This ties in with “White Saviorism” which is a title that not many foreigners want to admit, myself being one of them. Essentially, this refers to Western people going to ‘fix problems’ in developing nations. Guarino states that “This call to action puts us in the position of “savior”. Whether or not we realize it, this position lends itself to an internalized assumption of superiority over the people who “need help”, oversimplifies a complex conflict, and becomes a self-serving response to the emotions of white people in America (2018). This is not only exemplified through projects such as building schools etc, but can also be observed through taking cultural photos of people in their daily life without permission, or becoming impatient with the work pace of certain cultures, assuming that the work ethic in western culture is more efficient.
Recognizing and dismantling the white savior complex is often a confronting and humbling process. Although one’s intentions are usually good, they can be incredibly damaging, as there are ties to colonialism that need to be acknowledged.
-Learning my way out of deeply internalized White Saviorism, and committing myself to always dismantling these notions, is an ongoing process– Janine Guarino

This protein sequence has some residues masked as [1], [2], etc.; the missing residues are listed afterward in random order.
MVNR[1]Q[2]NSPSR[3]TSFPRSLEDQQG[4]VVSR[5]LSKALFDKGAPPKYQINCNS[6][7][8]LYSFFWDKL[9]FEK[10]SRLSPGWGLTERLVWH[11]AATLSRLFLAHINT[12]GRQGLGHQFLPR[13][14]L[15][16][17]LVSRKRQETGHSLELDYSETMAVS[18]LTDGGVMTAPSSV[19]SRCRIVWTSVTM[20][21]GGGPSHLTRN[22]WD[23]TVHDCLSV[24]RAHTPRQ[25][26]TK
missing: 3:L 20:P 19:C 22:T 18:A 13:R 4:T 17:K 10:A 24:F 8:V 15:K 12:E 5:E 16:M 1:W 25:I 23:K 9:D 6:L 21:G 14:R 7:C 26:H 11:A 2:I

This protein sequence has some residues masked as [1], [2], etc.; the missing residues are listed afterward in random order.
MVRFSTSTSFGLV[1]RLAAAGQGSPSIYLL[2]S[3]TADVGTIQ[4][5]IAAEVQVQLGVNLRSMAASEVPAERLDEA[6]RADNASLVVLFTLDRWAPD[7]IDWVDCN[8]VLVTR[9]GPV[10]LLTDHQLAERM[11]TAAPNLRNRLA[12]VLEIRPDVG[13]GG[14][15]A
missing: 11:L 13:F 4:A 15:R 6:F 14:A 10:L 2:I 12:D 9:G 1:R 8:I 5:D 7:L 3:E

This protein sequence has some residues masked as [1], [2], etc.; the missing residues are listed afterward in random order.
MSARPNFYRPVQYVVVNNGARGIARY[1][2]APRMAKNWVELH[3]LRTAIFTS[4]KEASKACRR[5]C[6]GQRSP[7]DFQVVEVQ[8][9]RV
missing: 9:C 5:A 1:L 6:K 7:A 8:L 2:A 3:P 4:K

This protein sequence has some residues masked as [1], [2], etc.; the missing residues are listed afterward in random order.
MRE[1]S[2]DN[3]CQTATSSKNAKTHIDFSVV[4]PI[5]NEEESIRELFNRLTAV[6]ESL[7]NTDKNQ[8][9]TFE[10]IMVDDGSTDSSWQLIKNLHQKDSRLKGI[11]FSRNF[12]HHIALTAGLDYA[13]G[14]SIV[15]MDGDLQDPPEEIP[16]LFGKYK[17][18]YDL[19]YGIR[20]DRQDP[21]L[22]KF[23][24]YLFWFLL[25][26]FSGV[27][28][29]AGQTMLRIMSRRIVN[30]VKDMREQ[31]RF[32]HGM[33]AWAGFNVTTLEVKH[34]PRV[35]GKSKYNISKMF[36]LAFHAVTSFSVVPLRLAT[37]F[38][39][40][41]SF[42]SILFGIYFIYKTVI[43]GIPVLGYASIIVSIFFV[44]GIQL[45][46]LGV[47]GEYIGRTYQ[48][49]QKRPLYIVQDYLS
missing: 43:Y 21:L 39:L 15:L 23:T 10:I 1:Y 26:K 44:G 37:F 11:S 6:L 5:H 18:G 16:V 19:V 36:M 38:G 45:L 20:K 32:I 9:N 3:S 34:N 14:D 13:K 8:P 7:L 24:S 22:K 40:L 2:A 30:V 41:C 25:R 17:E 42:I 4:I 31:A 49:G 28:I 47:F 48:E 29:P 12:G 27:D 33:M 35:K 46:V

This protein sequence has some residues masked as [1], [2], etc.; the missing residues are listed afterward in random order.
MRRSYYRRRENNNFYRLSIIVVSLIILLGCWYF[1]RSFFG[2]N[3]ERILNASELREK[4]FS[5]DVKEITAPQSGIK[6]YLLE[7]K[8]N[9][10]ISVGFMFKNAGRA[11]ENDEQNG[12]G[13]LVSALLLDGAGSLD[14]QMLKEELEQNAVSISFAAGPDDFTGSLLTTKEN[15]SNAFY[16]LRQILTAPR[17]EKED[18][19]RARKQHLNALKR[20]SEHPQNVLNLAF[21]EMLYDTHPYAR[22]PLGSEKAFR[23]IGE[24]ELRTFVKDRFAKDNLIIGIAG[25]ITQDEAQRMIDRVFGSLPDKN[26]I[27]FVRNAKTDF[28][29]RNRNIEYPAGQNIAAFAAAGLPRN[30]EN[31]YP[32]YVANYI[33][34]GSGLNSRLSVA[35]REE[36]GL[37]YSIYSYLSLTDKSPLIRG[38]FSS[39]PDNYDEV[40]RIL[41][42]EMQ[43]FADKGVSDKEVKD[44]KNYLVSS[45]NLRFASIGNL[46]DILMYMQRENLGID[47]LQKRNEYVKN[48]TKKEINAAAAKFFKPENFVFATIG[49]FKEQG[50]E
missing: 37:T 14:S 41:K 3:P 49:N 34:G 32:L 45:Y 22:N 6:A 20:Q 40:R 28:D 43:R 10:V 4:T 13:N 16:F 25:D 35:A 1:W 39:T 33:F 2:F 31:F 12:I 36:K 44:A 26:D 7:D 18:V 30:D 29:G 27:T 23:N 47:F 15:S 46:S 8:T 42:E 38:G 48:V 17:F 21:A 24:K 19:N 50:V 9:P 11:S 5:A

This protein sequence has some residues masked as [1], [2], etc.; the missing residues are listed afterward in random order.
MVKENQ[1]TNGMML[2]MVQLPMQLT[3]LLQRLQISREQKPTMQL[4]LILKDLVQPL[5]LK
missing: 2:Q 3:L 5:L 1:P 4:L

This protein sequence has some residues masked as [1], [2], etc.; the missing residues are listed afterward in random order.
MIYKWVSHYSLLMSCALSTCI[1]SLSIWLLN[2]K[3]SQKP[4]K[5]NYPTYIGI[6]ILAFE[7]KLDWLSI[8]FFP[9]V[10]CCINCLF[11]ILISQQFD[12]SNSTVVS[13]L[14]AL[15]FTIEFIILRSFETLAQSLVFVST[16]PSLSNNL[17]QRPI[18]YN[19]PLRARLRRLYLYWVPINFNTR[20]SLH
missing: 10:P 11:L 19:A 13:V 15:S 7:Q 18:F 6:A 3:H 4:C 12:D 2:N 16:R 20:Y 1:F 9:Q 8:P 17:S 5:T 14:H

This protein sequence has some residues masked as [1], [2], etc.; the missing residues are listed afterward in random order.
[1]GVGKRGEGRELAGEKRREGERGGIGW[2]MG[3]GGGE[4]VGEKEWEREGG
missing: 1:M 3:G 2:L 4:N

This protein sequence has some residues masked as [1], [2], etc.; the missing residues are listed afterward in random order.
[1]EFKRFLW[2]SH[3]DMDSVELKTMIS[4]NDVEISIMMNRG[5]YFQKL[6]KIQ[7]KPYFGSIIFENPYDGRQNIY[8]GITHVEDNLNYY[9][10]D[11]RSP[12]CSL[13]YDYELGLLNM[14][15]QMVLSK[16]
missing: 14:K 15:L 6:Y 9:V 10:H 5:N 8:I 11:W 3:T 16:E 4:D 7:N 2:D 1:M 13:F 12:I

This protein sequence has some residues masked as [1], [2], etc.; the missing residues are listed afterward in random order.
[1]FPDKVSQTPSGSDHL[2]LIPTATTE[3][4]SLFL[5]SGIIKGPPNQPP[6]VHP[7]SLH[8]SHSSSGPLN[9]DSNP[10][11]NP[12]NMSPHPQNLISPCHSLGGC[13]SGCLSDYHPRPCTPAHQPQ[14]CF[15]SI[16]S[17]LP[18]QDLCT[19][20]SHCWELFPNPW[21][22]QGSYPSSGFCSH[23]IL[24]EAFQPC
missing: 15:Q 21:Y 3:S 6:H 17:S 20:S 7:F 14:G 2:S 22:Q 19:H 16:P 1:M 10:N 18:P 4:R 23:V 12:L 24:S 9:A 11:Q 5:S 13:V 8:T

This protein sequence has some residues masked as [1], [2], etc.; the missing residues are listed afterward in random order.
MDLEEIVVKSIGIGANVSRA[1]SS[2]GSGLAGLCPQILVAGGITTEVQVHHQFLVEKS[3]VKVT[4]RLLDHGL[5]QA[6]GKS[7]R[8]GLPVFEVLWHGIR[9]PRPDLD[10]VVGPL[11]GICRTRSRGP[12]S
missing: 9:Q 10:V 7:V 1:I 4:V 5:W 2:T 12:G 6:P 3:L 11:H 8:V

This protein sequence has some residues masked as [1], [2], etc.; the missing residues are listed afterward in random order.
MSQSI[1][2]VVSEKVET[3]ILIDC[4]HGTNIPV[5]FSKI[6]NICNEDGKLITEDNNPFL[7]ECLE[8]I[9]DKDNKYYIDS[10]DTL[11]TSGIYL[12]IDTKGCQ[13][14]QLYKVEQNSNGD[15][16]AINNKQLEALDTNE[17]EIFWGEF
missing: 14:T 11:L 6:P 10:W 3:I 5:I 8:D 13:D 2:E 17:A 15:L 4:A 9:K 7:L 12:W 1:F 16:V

As I’ve processed these thoughts and feelings, waves of guilt have passed over me regarding my own attitudes, thoughts and experiences in the past in which a ‘good intentioned’ girl went to another country to ‘help.’ Obviously I wanted to get into Social work because I desire to support and help people, and yet I’m continuing to realize that there will always be things to discover in my personal and professional journey. The more I explore, the more I realize how much I don’t know.
DTL (2016). Retrieved from https://dandora-transformation.org/history-mission-and-vision/
Guarino, J (2018). Holding up the Mirror: Recognizing and Dismantling the White Savior Complex. Retrieved from https://medium.com/mama-hope/holding-up-the-mirror-recognizing-and-dismantling-the-white-savior-complex-61c04bfd6f38